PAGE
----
The candidate, trailed by a volunteer, is knocking on doors in Mar Vista — down Beethoven Street, across Lucille Avenue, along Greenwood Avenue and on. The June 8 election is just weeks away. There is much ground to cover.
"I'm Marcy Winograd, and I'm running for Congress," she says, over and over again. Her blue jacket is spotted with rain. "I'm a grass-roots Democrat who believes in jobs and bringing our troops home."
Winograd is challenging Rep. Jane Harman, a wealthy eight-term incumbent, in the Democratic primary for the 36th Congressional District. Her Marina del Rey campaign headquarters buzzes with activity. Volunteers man phones. Tables are stacked with slick mailers exhorting voters to "imagine sending a teacher, anti-war leader, and healthcare champion to Washington to be your voice in Congress."
Though it is unusual for a sitting member of Congress to face a robust primary challenge, Winograd has taken on Harman before; she ran against her on an antiwar platform in 2006 and won nearly 38% of the vote.
Allan Hoffenblum, whose California Target Book handicaps races in the Golden State, calls the contest "an ideological battle for the soul of the Democratic Party" — a liberal challenger taking on a more conservative incumbent.
"If it was an open seat, she very well could be a real contender," Hoffenblum said. "But against a well-known, well-funded incumbent, it would be a real shocker" if Winograd won. "It's not the suburbs of San Francisco."
Still, Winograd is forcing Harman to work "a bit more than she might like to be working on her reelection," said political scientist Sherry Bebitch Jeffe, a senior fellow at USC. "It would be nice if [Harman] could just hang out in Washington….But she's been around. If someone can move an incumbent to do that, that's OK."
Winograd cofounded the Los Angeles chapter of Progressive Democrats of America. She has been endorsed by the International Assn. of Machinists and Aerospace workers, United Teachers of Los Angeles and Democracy for America. Actor Ed Asner has taped messages on her behalf.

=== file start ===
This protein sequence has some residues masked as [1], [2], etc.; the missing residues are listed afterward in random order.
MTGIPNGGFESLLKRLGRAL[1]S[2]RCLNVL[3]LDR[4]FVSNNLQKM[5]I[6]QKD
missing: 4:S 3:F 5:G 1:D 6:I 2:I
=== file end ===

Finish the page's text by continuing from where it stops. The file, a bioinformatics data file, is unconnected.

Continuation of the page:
"I will put Your Street before Wall Street," her website declares, front and center. "Jane Harman votes for Wall Street."
Until recently, Harman has largely ignored her challengers. The three political mailers she has sent to voters so far make no mention of Winograd or the other Democrat on the ballot, manufacturing operations engineer David C. Moore.
Like her website, they tout Harman's congressional achievements, her endorsements — including that of the California Democratic Party — her promises to push for improvements to national security and a vigorous aerospace industry, and her opposition to Bush administration tax cuts.
In announcing on March 23 that she had hired Los Angeles-based consultant Harvey Englander to steer her reelection campaign, Harman promised to run "a positive campaign focusing on job creation and economic growth," among other things.
But she has begun airing a 30-second television ad charging that Winograd "wants to kill the defense budget, putting thousands more people out of work and exposing our nation to attack. Congressman Henry Waxman says, 'In Marcy Winograd's vision, Israel would cease to exist.' " Waxman has endorsed Harman.
Caitlin Frazier, Winograd's press secretary, described the Harman ad in an early Friday e-mail as "a sign of her weakness and fear for keeping her seat."
Times staff writer Jean Merl contributed to this report.